not quite there yet. but hope to be one day.

Excerpt
Step4 - Try anything, even if you have a voice in the back your mind telling you that it isn't possible. Even the smallest triumphs can build up a sense of self, and can help you believe in yourself the next time you are faced with a challenge or goal

.

that thought is so subconscious that its hard to be aware of.  i just don't go near the things i don't think i can handle.  but i'm beginning to become curious about them.

Excerpt
Step6 - Surround yourself with people you admire. You can more easily believe in yourself when you are with people who have goals and work to achieve them. Walk up to someone you admire for going back to school and holding down and job, and ask them how they managed it. This can open up the way to friendship and ideas about how you can accomplish your goals.



am currently disabled and housebound.  but i've found more support on here than i ever found in my life before disability.   xoxo

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« Reply #9 on: June 21, 2010, 11:59:50 PM »

I would have stayed unless it was PHYSICS!

No seriously in work and school I strive to do the best I can do. If I study for a test I want to take it and get an A. I had honors in school.

Now certain subjects I just plain struggle with. Physics I studied like crazy and never got above a B. All my other stuff I did really good and would want to know exactly what I missed and why.

My struggle with myself is more of trusting me to make life changing decisions in regard to personal relationships. My emotions are tricky and I have a hard time knowing how I will feel. Plus having BPDh say one thing and the world another confuses me. I have come a long way in trusting myself and still have more work to do.
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« Reply #10 on: May 30, 2012, 04:32:20 PM »

Step1 - Choose a mantra or motto that you can repeat to yourself every day. Try something like, "I can do whatever I put my mind to"

'I am worthy of believing in myself.' I wonder how many times you have to repeat it until you believe it unconditionally? It's so easy to say. But often my actions contradict my words. I know one thing. I'm getting pretty sick and tired of coming up against this wall again and again. I'm beginning to believe my past will always be hanging over my shoulders, weighing me down in some shape or form. I wonder if there really is anyone in the world, who can live through an unsupportive past and truly, really come to a place where they can say they're healed from it. They've honestly forgiven for good. And have released absolutely all their anger and pain from it. I'm growing more skeptical.
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« Reply #11 on: June 11, 2012, 07:57:02 AM »

I would have stayed, not because I wouldn't have wanted to earn an easy B but simply because I work in the field of education and wouldn't trust any instructor to have that kind of authority over a test. The thought of his question being an exercise in how much I believed in myself wouldn't occur to me, rather, I would have considered it a momentary lapse in judgement of a professor.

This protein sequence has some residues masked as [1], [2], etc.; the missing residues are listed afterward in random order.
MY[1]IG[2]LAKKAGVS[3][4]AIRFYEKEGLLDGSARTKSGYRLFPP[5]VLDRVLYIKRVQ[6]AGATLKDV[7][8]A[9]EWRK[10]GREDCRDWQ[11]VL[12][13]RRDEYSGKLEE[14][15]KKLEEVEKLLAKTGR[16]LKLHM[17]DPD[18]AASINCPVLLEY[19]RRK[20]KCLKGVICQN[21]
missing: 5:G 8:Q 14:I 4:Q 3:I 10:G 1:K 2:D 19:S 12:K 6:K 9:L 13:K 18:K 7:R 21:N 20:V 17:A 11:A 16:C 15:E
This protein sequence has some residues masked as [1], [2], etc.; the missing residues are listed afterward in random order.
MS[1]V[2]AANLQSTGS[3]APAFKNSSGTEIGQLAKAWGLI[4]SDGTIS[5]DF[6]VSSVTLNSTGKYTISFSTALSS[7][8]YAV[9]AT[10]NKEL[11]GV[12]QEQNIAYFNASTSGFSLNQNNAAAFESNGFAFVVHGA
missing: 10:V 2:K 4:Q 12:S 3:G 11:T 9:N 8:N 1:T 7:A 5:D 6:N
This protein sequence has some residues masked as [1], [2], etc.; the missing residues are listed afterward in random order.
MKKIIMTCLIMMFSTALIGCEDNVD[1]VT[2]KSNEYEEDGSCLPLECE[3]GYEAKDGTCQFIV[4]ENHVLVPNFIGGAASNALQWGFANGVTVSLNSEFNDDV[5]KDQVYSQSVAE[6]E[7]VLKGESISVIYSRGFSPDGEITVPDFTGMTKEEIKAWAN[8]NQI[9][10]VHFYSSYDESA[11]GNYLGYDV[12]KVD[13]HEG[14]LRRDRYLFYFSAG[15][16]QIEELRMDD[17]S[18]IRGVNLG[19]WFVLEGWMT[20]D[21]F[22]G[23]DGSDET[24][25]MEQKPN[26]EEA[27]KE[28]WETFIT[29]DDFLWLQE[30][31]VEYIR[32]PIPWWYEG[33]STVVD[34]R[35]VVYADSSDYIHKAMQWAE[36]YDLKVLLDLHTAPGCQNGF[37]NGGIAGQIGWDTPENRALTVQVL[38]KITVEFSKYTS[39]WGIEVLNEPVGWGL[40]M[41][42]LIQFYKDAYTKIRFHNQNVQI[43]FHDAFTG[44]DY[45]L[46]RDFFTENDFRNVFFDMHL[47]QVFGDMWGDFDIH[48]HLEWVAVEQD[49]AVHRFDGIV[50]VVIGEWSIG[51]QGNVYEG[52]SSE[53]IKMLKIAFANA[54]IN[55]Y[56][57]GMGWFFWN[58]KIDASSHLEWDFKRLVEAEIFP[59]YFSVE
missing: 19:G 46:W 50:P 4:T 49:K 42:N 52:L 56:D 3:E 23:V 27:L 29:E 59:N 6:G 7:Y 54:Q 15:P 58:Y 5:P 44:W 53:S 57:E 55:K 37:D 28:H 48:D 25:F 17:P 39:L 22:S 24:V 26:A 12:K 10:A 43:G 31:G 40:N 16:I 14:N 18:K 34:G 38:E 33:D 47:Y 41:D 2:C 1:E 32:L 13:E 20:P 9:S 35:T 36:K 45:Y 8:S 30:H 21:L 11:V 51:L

I struggle with believing in myself but I suspect that remaining to test is a demonstration that I believe in fair play, if I am there to learn, then I need to reflect what I have learned.

As far as grades go, no test can  measure  what I know, it is a construct that measures in a limited way my knowledge of a subject area. It doesn't measure how well I think but rather, how well I respond within a framework to testing.

But that's just me.

C
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« Reply #12 on: January 11, 2013, 09:59:24 AM »

I found these values in a book that I read regarding communicating with difficult people,  and they were so in line with my own,  that copied them down:

I am responsible for:

My actions and responses

To carry out my duties to the best of my ability

To maintain the highest ethics,  REGARDLESS of pressure to lower the bar

To act with maturity,  REGARDLESS of the immaturity of anyone around me

My attitude

Compromising when possible to keep a healthy balance within the relationship

To support and encourage,  REGARDLESS of whether I am supported or encouraged

Changing the way I respond if my responses to an irregular person are born out of anger,  as opposed to the sorrow for the joys they miss by their controlling and demeaning attitudes

I don't know who wrote it,  but I really like it.  I am going to maintain my integrity EVEN IF I AM THE ONLY ONE DOING SO.
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Gidget
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« Reply #13 on: December 13, 2013, 07:29:33 AM »

I think believing in yourself means knowing that you are doing the right thing. As easy as that sounds, sometimes it can be a struggle. We all live with doubt in various areas of our lives. We can't be experts in all things, (although some seem to enjoy acting that way). So I thought to myself - how do I know what I'm good at? How do you know you're a good parent? A good employee? A good gardener? A good artist? A good listener? A good friend? A good lover?